“A lot of us parents feel that because SD8 can’t tell us anything, which we get to an extent, most of us don’t feel we can make informed choices about what’s best for our kids and our families,” said Wilkie.

On the private Rosemont Elementary Facebook page for families, parents have exchanged what information they have. Wilkie said there’s been no stigma, only support for people who had said the virus is in their homes.

“There’s absolutely no judgement, there’s no pointing fingers.”

Not at each other, that is.

‘I almost feel like a guinea pig’

Interior Health typically alerts residents of a positive test within 24 hours. That’s supposed to be followed by another call from contact tracers who ask for a list of recent exposures and then make further calls if necessary.

Dr. Albert de Villiers, Interior Health’s chief medical health officer, said on an April 22 conference call with reporters that contact tracers are usually reaching out to people within 24 hours of a positive test.

“We are keeping up,” he said. “We are basically keeping that inbox clean on a daily basis but it might take a day or two after we get the result.”

If there is a delay, he said, it’s because people are expecting calls within days of their symptoms onsetting and not of their positive test result.

For this story, the Nelson Star spoke to several families both on and off the record. Every person, some unprompted, cited concerns about Interior Health’s contact tracing program, which parents say isn’t acting fast enough.

Gerhmann said she wasn’t contacted by tracers until six days after her positive test.

“Speaking to Interior Health, everybody’s been super kind but nobody has any answers,” she said. “I almost feel like a guinea pig.”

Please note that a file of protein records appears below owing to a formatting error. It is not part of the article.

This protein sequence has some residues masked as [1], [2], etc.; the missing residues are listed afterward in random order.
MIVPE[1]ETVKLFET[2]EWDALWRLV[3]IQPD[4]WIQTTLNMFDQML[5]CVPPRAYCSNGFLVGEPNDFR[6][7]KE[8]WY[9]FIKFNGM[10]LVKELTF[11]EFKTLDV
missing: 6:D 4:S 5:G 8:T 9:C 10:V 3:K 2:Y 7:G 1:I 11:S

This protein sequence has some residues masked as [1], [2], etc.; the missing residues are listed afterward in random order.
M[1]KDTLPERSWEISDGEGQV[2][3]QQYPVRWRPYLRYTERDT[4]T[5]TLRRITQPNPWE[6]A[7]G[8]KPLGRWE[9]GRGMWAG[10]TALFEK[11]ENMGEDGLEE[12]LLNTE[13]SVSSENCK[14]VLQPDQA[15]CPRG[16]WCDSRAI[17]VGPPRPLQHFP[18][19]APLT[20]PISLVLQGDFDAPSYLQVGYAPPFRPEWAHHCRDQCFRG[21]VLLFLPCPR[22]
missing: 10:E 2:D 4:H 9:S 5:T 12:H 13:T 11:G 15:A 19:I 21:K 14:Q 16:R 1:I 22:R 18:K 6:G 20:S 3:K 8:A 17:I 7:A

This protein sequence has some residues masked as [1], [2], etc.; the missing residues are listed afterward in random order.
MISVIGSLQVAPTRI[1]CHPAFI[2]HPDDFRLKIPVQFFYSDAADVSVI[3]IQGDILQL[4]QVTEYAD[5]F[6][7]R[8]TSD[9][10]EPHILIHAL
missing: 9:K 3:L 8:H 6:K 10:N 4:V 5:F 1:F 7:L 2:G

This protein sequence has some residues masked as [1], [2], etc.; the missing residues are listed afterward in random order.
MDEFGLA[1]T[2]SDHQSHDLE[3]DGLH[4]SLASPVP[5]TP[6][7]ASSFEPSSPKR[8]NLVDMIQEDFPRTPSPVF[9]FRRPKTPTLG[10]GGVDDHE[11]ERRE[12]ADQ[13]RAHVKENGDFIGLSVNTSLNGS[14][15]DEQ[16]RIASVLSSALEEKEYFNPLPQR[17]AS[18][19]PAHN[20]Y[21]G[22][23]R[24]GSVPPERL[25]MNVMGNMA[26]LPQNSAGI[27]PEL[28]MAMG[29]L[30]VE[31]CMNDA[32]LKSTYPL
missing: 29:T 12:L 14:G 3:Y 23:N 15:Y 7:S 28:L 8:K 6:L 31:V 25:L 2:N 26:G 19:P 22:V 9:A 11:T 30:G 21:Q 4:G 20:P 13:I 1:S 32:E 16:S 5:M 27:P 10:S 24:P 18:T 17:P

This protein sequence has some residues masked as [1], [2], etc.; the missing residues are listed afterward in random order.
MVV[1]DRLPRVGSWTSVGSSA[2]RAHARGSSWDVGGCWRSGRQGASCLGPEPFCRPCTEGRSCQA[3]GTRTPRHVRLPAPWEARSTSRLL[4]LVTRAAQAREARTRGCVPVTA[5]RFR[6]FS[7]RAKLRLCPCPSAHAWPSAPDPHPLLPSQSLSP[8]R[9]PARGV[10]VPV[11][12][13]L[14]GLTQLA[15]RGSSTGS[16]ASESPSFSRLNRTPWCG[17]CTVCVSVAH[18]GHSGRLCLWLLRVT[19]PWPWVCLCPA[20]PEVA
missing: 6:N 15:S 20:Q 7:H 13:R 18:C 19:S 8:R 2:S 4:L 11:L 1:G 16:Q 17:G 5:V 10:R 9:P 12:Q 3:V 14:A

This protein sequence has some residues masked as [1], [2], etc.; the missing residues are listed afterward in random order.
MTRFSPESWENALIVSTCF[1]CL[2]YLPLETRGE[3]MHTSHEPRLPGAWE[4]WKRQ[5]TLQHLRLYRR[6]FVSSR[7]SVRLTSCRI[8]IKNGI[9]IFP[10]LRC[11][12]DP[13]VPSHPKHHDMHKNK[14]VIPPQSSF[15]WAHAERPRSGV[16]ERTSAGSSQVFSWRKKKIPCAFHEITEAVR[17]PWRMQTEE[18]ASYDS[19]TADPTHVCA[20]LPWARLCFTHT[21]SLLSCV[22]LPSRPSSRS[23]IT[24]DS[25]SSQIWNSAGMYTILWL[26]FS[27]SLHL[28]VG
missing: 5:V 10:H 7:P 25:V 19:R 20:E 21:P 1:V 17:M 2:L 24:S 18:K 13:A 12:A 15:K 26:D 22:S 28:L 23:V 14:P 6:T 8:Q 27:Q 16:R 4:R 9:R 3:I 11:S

Lexi Campese has two children at Rosemont Elementary, one of whom was exposed to the virus by a family who she says has since had five positive tests. She said contact tracers didn’t reach out to her family about the exposure until 12 days later.

That kind of delay, she said, results in a community having to rely on each other for direction during the pandemic instead of on health authorities.

“I feel like that lack of information maybe is to not create panic, but I feel like it’s doing the complete opposite,” she said.

Residents who don’t have children at the school are also left out of the loop.

Donna Lockett lives a short distance from Rosemont Elementary, but her son Abraham goes to another school. That meant she wasn’t notified about the initial exposure, nor was she included in the Facebook group set up for the school’s parents, and only learned about the cases from Wilkie.

That’s frustrating for Lockett, whose father died of COVID-19 last year. Both her and Abraham have since tested negative, but they are isolating as the virus works its way through the neighbourhood.

That decision, she said, comes with a cost. Lockett is a single parent, and voluntarily isolating means she can’t work.